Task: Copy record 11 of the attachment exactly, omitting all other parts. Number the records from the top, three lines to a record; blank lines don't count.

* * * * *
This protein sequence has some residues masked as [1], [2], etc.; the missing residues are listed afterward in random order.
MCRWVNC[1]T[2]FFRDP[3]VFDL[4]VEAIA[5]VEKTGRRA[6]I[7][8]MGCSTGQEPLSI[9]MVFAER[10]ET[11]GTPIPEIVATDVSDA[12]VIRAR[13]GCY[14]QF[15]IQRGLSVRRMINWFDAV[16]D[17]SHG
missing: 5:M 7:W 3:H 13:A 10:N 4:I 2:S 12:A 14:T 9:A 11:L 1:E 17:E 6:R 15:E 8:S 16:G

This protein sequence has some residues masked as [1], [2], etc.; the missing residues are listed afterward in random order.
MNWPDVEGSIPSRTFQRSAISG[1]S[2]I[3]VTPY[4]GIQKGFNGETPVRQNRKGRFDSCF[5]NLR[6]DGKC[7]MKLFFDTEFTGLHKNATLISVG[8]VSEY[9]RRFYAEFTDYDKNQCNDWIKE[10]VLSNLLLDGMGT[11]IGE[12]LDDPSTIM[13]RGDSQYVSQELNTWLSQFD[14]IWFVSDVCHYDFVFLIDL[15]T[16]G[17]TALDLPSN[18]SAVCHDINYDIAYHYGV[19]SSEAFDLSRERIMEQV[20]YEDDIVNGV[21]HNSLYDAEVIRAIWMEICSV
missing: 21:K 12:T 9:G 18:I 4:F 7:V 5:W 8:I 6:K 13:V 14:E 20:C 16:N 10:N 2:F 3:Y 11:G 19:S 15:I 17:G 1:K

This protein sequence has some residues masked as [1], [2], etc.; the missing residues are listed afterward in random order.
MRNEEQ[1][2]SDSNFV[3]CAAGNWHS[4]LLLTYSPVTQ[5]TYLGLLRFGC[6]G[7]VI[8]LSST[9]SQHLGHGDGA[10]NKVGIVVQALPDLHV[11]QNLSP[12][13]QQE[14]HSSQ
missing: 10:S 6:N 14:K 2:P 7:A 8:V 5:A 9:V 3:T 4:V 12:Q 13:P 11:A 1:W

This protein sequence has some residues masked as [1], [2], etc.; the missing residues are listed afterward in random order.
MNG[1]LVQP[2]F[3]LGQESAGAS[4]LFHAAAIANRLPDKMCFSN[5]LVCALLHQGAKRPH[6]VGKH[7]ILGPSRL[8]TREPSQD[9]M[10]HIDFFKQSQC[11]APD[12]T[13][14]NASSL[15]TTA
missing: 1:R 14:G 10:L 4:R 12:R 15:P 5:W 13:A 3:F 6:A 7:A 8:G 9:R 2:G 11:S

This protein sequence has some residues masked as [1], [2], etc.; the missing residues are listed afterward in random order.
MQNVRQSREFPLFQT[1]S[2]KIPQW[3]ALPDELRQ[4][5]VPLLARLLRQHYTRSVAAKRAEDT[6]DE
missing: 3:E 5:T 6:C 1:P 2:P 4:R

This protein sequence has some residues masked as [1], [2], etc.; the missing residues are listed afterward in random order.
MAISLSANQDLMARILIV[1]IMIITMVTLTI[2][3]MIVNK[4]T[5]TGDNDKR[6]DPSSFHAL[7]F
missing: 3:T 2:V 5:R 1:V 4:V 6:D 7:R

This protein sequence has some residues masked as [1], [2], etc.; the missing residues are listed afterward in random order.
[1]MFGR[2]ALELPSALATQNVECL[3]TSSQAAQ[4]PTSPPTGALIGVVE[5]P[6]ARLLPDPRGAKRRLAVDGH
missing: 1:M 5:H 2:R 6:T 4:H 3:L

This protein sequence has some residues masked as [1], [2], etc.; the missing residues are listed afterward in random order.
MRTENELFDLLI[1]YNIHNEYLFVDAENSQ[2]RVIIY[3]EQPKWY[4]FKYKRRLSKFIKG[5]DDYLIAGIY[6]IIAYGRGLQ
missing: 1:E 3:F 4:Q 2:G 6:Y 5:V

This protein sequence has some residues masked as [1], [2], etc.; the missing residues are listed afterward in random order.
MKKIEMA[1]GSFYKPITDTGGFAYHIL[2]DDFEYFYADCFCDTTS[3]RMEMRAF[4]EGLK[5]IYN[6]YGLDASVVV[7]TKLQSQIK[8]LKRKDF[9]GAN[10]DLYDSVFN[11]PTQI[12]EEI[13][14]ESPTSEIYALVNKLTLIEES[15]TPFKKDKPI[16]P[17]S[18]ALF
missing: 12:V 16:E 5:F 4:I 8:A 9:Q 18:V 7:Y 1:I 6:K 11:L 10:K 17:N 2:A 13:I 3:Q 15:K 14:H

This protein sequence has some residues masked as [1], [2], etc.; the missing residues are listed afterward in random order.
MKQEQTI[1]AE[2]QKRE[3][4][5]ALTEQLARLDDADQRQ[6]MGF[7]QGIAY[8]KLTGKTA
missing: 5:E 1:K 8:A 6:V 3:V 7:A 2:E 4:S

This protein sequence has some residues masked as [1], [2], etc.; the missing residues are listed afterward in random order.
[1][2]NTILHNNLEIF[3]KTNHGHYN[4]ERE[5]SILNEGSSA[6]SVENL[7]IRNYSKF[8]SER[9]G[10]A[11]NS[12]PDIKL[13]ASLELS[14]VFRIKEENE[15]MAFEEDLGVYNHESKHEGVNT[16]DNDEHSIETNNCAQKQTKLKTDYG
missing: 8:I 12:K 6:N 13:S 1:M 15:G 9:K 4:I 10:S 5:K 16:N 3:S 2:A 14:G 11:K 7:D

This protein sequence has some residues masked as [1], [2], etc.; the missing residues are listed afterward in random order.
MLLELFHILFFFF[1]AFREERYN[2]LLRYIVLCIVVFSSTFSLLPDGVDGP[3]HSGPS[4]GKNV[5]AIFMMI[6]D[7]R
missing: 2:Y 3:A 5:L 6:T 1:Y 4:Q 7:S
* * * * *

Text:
This protein sequence has some residues masked as [1], [2], etc.; the missing residues are listed afterward in random order.
[1][2]NTILHNNLEIF[3]KTNHGHYN[4]ERE[5]SILNEGSSA[6]SVENL[7]IRNYSKF[8]SER[9]G[10]A[11]NS[12]PDIKL[13]ASLELS[14]VFRIKEENE[15]MAFEEDLGVYNHESKHEGVNT[16]DNDEHSIETNNCAQKQTKLKTDYG
missing: 8:I 12:K 6:N 13:S 1:M 15:G 9:K 4:I 10:S 5:K 16:N 3:S 2:A 14:G 11:K 7:D